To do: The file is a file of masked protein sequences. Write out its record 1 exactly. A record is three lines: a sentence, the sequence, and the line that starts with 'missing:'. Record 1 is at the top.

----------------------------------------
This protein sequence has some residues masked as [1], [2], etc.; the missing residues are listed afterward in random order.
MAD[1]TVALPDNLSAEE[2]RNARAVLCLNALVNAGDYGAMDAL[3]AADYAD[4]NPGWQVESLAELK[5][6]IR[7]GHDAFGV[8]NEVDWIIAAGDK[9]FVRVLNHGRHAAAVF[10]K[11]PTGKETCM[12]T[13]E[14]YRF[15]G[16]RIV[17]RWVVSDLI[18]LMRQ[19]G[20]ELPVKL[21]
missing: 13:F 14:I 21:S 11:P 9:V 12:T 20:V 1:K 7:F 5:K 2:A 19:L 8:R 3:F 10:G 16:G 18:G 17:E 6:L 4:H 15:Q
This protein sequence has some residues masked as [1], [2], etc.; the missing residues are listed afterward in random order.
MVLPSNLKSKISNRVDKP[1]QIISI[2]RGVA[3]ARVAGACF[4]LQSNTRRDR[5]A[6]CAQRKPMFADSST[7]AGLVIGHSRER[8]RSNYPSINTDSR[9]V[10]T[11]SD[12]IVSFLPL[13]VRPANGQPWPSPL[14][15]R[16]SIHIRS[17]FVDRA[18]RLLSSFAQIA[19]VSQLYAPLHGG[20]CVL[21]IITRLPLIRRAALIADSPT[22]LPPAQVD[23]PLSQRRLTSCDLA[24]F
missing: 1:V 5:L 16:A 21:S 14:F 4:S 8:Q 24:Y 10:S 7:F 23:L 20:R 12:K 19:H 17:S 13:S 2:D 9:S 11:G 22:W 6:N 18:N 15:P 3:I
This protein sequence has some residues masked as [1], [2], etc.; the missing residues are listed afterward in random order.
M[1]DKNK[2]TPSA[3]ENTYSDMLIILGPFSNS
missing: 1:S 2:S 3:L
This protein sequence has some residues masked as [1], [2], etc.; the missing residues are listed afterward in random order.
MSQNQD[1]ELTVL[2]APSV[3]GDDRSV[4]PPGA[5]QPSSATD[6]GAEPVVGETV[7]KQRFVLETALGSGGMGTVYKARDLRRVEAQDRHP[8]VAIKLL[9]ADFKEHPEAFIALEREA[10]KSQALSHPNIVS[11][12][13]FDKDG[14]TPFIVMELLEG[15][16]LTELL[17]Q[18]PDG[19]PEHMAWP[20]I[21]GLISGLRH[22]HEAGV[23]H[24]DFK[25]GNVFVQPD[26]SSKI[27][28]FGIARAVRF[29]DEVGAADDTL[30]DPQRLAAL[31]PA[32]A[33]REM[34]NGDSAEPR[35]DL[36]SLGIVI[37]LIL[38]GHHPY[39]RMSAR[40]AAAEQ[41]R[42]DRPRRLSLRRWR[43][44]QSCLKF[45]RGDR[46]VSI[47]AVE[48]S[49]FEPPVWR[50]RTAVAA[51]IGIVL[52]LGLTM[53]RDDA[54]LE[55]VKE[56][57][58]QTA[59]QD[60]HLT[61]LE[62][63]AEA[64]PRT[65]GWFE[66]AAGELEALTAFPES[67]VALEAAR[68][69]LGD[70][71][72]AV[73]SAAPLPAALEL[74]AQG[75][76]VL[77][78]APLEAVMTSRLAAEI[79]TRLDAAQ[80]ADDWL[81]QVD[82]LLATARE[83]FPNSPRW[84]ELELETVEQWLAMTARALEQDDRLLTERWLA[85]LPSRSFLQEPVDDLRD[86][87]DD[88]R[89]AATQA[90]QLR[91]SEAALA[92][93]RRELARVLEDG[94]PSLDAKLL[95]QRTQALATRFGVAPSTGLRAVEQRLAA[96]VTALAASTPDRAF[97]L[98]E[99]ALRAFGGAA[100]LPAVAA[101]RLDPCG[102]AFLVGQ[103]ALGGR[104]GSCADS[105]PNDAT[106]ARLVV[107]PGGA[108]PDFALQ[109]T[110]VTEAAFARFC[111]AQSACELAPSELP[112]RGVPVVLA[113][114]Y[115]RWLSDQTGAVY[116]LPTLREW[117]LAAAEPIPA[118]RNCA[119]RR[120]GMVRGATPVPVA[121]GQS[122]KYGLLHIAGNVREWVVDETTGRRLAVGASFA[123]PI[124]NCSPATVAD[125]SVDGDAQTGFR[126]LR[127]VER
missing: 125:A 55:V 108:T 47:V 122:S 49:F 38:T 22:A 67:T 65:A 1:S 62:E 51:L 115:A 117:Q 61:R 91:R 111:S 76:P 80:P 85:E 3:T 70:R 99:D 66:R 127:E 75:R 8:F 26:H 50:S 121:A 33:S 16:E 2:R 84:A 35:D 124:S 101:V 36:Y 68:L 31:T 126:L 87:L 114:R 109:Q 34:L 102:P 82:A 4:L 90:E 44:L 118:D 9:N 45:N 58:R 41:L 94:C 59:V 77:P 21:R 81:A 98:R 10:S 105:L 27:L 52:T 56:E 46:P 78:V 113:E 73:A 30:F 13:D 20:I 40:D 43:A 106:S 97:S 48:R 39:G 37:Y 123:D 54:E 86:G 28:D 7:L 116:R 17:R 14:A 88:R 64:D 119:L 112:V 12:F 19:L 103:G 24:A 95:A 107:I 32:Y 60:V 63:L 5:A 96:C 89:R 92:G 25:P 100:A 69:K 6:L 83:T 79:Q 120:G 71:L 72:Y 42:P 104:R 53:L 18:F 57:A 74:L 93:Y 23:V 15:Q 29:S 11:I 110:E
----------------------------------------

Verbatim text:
This protein sequence has some residues masked as [1], [2], etc.; the missing residues are listed afterward in random order.
MAD[1]TVALPDNLSAEE[2]RNARAVLCLNALVNAGDYGAMDAL[3]AADYAD[4]NPGWQVESLAELK[5][6]IR[7]GHDAFGV[8]NEVDWIIAAGDK[9]FVRVLNHGRHAAAVF[10]K[11]PTGKETCM[12]T[13]E[14]YRF[15]G[16]RIV[17]RWVVSDLI[18]LMRQ[19]G[20]ELPVKL[21]
missing: 13:F 14:I 21:S 11:P 9:V 12:T 20:V 1:K 7:F 5:K 2:A 19:L 8:R 3:F 10:G 16:G 18:G 17:E 6:L 4:H 15:Q